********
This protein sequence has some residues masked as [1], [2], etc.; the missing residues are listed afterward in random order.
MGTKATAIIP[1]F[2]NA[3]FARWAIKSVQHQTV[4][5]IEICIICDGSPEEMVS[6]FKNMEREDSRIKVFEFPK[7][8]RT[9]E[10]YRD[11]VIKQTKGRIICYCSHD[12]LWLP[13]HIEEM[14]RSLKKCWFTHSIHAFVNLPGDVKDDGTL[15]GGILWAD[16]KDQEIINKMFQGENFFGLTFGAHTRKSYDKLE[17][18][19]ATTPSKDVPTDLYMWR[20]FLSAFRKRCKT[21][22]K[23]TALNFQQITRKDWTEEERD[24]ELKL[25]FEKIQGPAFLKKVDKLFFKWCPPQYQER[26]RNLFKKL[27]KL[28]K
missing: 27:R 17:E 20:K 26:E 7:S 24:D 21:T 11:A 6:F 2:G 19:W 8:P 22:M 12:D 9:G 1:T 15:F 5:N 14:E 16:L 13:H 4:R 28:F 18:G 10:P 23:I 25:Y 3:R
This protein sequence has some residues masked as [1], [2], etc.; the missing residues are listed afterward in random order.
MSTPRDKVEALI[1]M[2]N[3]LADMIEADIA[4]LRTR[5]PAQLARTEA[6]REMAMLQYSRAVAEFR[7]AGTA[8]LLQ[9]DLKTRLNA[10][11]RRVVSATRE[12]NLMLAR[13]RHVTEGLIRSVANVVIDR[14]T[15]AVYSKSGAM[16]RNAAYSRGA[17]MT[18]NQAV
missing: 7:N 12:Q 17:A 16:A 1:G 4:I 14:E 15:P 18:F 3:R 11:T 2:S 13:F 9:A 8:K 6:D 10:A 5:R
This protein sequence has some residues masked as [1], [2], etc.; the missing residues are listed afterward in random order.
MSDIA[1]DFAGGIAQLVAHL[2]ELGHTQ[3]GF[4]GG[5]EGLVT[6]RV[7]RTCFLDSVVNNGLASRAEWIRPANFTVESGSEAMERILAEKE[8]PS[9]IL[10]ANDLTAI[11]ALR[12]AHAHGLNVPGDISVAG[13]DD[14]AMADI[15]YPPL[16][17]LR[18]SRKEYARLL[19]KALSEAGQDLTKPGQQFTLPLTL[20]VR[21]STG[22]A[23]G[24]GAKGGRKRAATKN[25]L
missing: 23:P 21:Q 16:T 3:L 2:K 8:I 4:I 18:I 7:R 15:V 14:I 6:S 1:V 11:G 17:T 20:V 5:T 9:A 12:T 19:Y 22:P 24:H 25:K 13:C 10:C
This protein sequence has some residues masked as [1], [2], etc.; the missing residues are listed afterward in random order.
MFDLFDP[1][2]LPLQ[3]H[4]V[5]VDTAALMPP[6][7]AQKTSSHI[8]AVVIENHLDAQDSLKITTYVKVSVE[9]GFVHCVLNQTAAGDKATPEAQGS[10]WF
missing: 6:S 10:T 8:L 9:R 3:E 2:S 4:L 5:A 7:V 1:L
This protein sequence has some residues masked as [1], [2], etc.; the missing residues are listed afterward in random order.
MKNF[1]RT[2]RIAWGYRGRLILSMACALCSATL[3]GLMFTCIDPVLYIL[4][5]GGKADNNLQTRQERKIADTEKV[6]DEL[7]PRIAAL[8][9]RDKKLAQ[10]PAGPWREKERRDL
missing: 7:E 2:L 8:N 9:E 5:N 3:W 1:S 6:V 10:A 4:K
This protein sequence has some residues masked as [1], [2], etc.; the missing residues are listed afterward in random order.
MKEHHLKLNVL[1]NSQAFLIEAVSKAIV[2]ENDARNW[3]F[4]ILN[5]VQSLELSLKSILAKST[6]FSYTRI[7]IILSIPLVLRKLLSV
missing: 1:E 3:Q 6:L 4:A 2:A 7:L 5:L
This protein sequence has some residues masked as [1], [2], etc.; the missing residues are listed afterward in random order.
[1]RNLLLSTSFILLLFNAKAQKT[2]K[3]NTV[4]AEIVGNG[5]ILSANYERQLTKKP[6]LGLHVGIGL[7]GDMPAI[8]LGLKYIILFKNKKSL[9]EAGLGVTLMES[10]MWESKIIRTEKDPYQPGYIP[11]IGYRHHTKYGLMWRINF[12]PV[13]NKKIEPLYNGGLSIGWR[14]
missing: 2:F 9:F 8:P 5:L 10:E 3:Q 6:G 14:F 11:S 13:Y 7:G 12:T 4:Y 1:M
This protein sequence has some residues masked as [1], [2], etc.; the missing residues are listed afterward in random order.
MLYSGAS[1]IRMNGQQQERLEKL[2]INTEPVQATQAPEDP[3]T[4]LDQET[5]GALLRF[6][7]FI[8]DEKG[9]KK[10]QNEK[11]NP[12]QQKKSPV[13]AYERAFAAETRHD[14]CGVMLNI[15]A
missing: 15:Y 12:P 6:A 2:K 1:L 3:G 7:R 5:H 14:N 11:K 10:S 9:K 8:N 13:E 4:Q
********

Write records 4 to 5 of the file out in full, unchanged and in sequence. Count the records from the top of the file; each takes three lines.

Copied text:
This protein sequence has some residues masked as [1], [2], etc.; the missing residues are listed afterward in random order.
MFDLFDP[1][2]LPLQ[3]H[4]V[5]VDTAALMPP[6][7]AQKTSSHI[8]AVVIENHLDAQDSLKITTYVKVSVE[9]GFVHCVLNQTAAGDKATPEAQGS[10]WF
missing: 6:S 10:T 8:L 9:R 3:E 2:S 4:L 5:A 7:V 1:L
This protein sequence has some residues masked as [1], [2], etc.; the missing residues are listed afterward in random order.
MKNF[1]RT[2]RIAWGYRGRLILSMACALCSATL[3]GLMFTCIDPVLYIL[4][5]GGKADNNLQTRQERKIADTEKV[6]DEL[7]PRIAAL[8][9]RDKKLAQ[10]PAGPWREKERRDL
missing: 7:E 2:L 8:N 9:E 5:N 3:W 1:S 6:V 10:A 4:K